Majority of parents don’t know lifetime CT scan cancer risks

NEWS IN BRIEF — Posted July 29, 2013

Print  |   Email  |   Respond  |   Reprints  |   Like Facebook  |   Share Twitter  |   Tweet Linkedin

Most parents whose children visit the emergency department for head injuries are unaware of the increased lifetime risk of malignancy linked to the radiation exposure of computed tomography scans, said a study posted online July 8 in Pediatrics.

Of the 742 parents surveyed, 47% knew about the cancer risks of CT scans, which expose patients to between 60 and 80 times more radiation than an x-ray. The Food and Drug Administration says an adult’s lifetime risk of developing a CT-related cancer is 1 in 2,000.

After learning about the potential hazards of CT scans, 21% of parents said they were less willing to have their children get physician-recommended imaging studies, and 6% said they would decline the scans for their children. Most parents were under the impression that such scans exposed their children to similar levels of radiation as x-rays. Nine in 10 parents said they wanted to be informed of the malignancy risks linked to CT scans, said the study (link).

Back to top



Read story

Confronting bias against obese patients

Medical educators are starting to raise awareness about how weight-related stigma can impair patient-physician communication and the treatment of obesity. Read story

Read story


American Medical News is ceasing publication after 55 years of serving physicians by keeping them informed of their rapidly changing profession. Read story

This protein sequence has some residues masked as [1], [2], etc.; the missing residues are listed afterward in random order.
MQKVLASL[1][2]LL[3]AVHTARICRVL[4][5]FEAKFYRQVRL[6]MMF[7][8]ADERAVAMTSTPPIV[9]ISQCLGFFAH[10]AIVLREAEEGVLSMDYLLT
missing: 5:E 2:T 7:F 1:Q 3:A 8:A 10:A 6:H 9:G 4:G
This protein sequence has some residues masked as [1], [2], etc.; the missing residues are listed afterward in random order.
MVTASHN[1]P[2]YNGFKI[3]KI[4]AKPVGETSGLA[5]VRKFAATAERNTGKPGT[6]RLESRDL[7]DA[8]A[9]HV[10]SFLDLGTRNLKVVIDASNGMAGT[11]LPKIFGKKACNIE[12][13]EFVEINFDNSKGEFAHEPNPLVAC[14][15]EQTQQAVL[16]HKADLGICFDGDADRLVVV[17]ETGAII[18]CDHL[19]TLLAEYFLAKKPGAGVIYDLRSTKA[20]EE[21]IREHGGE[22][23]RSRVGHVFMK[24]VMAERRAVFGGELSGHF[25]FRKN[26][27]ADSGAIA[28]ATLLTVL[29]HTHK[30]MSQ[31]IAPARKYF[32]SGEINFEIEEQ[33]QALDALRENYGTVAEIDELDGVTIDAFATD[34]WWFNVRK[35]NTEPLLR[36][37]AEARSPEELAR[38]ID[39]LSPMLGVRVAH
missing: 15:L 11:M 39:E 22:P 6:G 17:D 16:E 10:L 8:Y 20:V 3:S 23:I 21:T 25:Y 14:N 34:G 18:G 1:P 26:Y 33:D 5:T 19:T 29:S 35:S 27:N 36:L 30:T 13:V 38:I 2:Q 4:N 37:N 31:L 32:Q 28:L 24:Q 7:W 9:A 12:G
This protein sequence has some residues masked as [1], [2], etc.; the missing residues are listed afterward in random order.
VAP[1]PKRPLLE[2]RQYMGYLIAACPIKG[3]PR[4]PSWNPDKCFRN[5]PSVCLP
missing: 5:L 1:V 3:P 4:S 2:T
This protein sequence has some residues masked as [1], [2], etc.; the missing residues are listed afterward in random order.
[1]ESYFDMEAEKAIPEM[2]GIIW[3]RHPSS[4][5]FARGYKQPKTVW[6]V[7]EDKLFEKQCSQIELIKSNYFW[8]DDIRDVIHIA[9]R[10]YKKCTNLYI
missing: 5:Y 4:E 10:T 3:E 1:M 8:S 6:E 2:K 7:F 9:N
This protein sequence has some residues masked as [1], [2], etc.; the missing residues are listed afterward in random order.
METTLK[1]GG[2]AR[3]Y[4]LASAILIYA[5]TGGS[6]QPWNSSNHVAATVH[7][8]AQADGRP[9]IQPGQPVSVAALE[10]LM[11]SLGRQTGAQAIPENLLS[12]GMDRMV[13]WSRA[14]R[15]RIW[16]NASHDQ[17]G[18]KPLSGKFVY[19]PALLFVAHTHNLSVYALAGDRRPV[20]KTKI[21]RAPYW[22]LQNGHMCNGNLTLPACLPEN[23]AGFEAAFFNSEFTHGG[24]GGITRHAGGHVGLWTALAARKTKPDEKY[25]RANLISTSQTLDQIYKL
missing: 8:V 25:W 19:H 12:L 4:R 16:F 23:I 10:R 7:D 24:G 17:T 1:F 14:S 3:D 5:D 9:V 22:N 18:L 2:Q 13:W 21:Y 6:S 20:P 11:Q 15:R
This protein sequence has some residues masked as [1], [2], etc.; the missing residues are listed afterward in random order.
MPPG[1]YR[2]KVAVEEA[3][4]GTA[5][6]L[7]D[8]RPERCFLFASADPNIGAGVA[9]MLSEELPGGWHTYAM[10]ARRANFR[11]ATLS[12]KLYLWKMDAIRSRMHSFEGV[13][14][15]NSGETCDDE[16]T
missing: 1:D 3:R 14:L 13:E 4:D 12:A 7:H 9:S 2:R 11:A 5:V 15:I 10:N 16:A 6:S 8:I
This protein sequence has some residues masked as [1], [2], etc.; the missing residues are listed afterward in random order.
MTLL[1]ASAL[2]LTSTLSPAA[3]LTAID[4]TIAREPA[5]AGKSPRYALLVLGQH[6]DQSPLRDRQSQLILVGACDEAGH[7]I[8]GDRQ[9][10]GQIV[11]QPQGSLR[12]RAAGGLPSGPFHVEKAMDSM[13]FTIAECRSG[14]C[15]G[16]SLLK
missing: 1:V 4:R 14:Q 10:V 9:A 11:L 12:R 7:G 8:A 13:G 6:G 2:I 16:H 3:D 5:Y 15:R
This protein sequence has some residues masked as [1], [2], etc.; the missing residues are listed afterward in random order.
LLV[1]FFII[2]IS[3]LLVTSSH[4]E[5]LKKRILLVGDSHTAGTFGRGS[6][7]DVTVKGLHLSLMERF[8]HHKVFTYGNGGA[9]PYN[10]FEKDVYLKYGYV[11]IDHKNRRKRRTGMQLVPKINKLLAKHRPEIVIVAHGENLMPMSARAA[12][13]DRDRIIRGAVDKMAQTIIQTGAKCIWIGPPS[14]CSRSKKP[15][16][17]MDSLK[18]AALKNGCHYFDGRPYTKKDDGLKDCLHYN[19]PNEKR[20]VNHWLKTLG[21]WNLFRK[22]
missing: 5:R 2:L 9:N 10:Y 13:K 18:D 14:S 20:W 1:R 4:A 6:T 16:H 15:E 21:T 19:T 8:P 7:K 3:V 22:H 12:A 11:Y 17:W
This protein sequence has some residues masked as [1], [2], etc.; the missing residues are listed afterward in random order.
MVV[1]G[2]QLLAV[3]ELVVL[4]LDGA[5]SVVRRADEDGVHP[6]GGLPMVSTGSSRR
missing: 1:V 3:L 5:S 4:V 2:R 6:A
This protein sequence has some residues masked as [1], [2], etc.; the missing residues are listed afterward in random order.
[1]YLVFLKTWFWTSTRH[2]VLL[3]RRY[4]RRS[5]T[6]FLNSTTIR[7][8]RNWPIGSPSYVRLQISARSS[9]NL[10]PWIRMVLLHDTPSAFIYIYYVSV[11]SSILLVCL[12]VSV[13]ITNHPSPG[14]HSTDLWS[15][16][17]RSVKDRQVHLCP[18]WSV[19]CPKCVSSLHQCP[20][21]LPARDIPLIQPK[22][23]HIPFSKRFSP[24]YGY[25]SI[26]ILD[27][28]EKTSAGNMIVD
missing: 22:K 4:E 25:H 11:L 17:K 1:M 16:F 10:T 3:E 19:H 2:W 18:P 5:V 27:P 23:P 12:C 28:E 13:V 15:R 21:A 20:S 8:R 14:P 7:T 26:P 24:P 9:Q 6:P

Read story

Policing medical practice employees after work

Doctors can try to regulate staff actions outside the office, but they must watch what they try to stamp out and how they do it. Read story

Read story

Diabetes prevention: Set on a course for lifestyle change

The YMCA's evidence-based program is helping prediabetic patients eat right, get active and lose weight. Read story

Read story

Medicaid's muddled preventive care picture

The health system reform law promises no-cost coverage of a lengthy list of screenings and other prevention services, but some beneficiaries still might miss out. Read story

Read story

How to get tax breaks for your medical practice

Federal, state and local governments offer doctors incentives because practices are recognized as economic engines. But physicians must know how and where to find them. Read story

Read story

Advance pay ACOs: A down payment on Medicare's future

Accountable care organizations that pay doctors up-front bring practice improvements, but it's unclear yet if program actuaries will see a return on investment. Read story

Read story

Physician liability: Your team, your legal risk

When health care team members drop the ball, it's often doctors who end up in court. How can physicians improve such care and avoid risks? Read story

  • Stay informed
  • Twitter
  • Facebook
  • RSS
  • LinkedIn